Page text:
Inflamm Bowel Dis. 2017 Jan;23(1):116-125. doi: 10.1097/MIB.0000000000000975.

Changes in Intestinal Microbiota Following Combination Therapy with Fecal Microbial Transplantation and Antibiotics for Ulcerative Colitis.

Ishikawa D1, Sasaki T, Osada T, Kuwahara-Arai K, Haga K, Shibuya T, Hiramatsu K, Watanabe S.

1Departments of *Gastroenterology, and †Bacteriology, School of Medicine, Juntendo University, Tokyo, Japan.




Fecal microbiota transplantation (FMT) is a potential therapeutic approach to restore normal intestinal microbiota in patients with ulcerative colitis (UC), which is associated with dysbiosis; however, treatment efficacy remains unclear. Hence, we studied the impact of antibiotic pretreatment with amoxicillin, fosfomycin, and metronidazole (AFM therapy) and FMT versus AFM alone.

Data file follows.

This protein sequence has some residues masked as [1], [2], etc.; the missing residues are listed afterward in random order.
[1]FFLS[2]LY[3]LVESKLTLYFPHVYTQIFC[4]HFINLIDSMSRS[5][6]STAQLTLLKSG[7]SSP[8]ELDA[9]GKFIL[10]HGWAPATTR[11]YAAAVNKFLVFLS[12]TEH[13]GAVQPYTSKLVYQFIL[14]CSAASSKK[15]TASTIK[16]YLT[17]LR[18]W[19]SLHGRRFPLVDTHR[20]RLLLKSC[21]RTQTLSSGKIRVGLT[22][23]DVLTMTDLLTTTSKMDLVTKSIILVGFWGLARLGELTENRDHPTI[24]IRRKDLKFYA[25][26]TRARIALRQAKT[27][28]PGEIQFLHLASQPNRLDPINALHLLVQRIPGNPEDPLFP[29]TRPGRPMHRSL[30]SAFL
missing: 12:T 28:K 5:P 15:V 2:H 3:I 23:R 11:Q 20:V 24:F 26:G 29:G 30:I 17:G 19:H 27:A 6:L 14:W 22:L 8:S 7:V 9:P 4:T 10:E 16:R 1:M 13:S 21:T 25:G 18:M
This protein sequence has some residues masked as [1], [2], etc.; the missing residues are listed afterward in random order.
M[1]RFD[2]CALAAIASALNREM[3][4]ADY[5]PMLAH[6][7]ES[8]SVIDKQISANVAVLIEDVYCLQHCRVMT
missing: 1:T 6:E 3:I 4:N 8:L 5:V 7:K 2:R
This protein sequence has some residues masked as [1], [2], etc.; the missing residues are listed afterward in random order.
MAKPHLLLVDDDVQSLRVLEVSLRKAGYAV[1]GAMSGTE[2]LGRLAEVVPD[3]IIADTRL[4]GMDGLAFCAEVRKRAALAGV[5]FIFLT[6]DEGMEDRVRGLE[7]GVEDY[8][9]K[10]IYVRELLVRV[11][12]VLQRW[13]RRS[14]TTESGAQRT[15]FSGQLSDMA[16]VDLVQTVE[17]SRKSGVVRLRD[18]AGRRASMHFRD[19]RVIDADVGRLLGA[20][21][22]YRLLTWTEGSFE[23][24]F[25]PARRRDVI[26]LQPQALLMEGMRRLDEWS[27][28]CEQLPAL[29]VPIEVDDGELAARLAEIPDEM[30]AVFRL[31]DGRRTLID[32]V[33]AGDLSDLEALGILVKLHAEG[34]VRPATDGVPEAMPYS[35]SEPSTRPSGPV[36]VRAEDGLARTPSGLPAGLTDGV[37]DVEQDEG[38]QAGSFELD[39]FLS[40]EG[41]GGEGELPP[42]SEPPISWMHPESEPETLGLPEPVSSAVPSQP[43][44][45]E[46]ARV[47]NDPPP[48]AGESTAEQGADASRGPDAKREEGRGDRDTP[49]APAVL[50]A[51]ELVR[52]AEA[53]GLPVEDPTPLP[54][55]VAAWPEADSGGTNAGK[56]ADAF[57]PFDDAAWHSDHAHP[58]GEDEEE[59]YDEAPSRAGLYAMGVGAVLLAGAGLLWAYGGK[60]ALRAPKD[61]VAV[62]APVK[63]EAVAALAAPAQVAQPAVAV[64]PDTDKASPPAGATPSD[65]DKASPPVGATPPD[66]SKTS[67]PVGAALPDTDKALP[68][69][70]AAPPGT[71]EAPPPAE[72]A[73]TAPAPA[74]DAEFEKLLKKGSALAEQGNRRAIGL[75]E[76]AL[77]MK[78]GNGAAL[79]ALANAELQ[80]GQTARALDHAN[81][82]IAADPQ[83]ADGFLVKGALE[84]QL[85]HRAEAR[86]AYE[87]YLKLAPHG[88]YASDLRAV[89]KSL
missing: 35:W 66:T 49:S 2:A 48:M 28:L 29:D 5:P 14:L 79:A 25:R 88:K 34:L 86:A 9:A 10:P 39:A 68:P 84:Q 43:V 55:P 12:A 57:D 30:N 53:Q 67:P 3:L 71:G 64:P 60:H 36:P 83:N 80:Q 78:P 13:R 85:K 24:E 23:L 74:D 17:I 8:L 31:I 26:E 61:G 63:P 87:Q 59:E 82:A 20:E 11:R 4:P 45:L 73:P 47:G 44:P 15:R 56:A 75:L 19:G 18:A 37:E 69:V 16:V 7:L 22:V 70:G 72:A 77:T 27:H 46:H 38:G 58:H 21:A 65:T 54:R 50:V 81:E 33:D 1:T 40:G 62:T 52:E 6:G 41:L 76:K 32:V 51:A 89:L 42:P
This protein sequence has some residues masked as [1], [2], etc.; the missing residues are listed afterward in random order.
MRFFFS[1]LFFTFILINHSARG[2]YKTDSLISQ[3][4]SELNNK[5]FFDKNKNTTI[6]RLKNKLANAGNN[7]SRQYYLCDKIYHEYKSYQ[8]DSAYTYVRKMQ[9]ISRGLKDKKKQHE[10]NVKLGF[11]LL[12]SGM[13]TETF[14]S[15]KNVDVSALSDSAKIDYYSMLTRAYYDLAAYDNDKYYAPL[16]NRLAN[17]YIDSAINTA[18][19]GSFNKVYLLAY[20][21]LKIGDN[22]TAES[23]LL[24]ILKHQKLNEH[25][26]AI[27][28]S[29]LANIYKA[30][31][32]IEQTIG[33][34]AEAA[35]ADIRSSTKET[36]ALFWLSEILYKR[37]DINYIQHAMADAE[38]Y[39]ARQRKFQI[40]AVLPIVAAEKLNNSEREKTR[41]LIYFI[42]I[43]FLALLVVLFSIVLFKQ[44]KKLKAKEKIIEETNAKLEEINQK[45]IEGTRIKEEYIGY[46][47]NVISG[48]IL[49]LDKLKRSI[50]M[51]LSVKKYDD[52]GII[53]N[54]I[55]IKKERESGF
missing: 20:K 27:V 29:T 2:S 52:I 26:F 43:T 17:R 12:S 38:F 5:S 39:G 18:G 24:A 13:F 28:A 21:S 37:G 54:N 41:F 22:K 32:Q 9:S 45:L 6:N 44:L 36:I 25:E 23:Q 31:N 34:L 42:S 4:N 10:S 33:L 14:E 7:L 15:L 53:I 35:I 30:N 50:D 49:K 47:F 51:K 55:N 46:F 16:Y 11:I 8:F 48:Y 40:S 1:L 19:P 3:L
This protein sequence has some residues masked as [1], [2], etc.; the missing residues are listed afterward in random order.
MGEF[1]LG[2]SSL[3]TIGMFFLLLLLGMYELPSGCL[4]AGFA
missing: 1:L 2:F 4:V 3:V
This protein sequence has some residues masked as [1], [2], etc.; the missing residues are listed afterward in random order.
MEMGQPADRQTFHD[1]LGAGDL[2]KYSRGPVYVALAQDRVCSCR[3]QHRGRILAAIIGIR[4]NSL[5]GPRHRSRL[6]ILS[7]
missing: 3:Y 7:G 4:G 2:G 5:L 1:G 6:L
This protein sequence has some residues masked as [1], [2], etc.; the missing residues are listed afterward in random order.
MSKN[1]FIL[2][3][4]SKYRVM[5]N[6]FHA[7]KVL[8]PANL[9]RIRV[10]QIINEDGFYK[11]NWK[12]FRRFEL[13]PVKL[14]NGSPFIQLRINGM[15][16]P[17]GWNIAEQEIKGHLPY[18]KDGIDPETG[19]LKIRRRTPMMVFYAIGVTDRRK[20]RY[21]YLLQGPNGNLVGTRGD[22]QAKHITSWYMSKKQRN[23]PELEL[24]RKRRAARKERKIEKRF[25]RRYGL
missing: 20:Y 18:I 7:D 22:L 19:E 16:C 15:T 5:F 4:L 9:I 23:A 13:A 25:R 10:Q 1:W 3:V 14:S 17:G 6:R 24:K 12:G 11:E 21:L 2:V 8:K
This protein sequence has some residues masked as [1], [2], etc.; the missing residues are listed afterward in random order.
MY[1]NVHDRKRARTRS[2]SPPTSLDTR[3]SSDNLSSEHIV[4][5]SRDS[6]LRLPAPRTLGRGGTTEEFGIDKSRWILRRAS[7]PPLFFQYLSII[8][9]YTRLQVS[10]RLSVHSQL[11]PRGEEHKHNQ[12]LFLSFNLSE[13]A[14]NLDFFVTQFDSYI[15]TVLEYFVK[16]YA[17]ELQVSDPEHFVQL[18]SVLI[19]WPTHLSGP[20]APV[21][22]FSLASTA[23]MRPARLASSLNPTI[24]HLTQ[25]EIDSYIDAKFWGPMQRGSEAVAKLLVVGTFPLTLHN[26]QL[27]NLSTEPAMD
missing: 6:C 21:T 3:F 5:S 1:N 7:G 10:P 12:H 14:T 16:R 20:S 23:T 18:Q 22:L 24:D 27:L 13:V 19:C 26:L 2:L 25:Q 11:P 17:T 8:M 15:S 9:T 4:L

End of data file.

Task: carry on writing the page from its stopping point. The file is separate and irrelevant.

AFM therapy was administered to patients for 2 weeks until 2 days before FMT. Patients’ spouses or relatives were selected as donor candidates. Donor fecal samples were collected on the day of administration and transferred into the patient’s colon by colonoscopy within 6 hours. Microbiome analysis was performed by 16S rRNA next-generation sequencing.


Patients with mild-to-severe active UC (combinationtherapy group, n = 21; AFM monotherapy group, n = 20) were included. Thirty-six patients completed this assessment (combinationtherapy group, n = 17; AFM monotherapy group, n = 19). A higher clinical response was observed after combination therapy compared with AFM monotherapy at 4 weeks after treatment. After the 2-week AFM therapy, the Bacteroidetes composition was nearly abolished. The Bacteroidetes proportion recovered in clinical responders at 4 weeks after FMT was not observed in the AFM monotherapy group. Persistent antimicrobial-associated dysbiosis found in the AFM monotherapy group was reversed by FMT. The recovery rate of Bacteroidetes at 4 weeks after FMT correlated with endoscopic severity.


FMT following antimicrobial bowel cleansing synergistically contributes to the recovery of the Bacteroidetes composition, which is associated with clinical response and UC severity. Thus, this therapeutic protocol may be useful for managing UC.

PMID: 27893543